The undergraduate student union at McGill University in Montreal, Canada, passed a motion on 22 February to support the Palestinian-led boycott, divestment and sanctions campaign. The vote passed with a 58 percent majority.
This comes as BDS has gained national attention with a recent vote by the Canadian parliament to condemn the campaign, which aims to pressure Israel to respect Palestinian rights.
Israel-aligned groups are mobilizing to defeat the McGill motion, however, which is set for a ratification vote in the student government on Saturday. Student boycott campaigners say that they have been smeared and accused of anti-Semitism for urging the administration to pull its investments in companies that profit from Israel’s violations of Palestinian rights. Some university donors have threatened to pull their donations if the administration doesn’t clamp down on BDS activism.
“There have also been a lot of accusations of anti-Semitism targeted at our group and at other groups that have endorsed the motion,” Melis Cagan, a McGill student and organizer with the McGill BDS Action Network, told The Electronic Intifada. “[Our group] is based on anti-oppression — we are against any form of oppression for any people.”
Meanwhile, in the US, as more and more scholarly associations and individual professors pledge to refuse to collaborate with Israeli academic institutions as part of the growing academic boycott campaign, members of faculty face similar kinds of repression aimed at their jobs and reputations.
But a new national organization — Faculty for Justice in Palestine — has emerged. The group seeks to build upon the work in which student Palestine rights campaigners have engaged while supporting professors and members of the academy to help grow this global movement to hold Israel accountable for its human rights violations.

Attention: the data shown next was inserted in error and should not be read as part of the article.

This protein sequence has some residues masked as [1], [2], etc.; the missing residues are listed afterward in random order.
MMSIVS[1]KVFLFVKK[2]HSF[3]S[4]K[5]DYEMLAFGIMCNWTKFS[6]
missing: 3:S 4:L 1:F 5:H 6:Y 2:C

“We cannot trust our governments”
The pro-boycott motion at McGill was authored by the McGill BDS Action Network, a coalition of nearly 20 campus groups. According to a statement from the coalition, the motion calls on the students’ society to “lobby the McGill administration to divest from companies that are complicit in Israel’s illegal occupation of Palestinian territories, as well as support for other BDS campaigns on campus.”
Recently, the Canadian parliament, led by Prime Minister Justin Trudeau, voted to condemn the global BDS campaign. The motion was put forward by the opposition Conservative Party but backed by most members of Trudeau’s governing Liberals.
The Canadian Press agency reported that the parliamentary motion “calls upon the government to condemn any and all attempts by Canadian groups or individuals to promote the boycott, divestment and sanctions movement, which it describes as promoting the ‘demonization and delegitimization’ of Israel.”
In response, McGill students say in their statement that the parliamentary vote against BDS “has once again shown that we cannot trust our governments to reliably uphold principles of human rights and justice.”
In an interview with The Electronic Intifada on Thursday, Cagan and fellow McGill BDS Action Network member Yasmine Mosimann said that no matter the outcome of the ratification vote, students at McGill are determined to grow their campaign.
“Our primary goal is to push the university itself to divest from three companies” — Mizrahi-Tefahot Bank, L-3 Communications and international real estate agency RE/MAX — in which the university currently invests and which profit from Israel’s occupation, Mosimann said.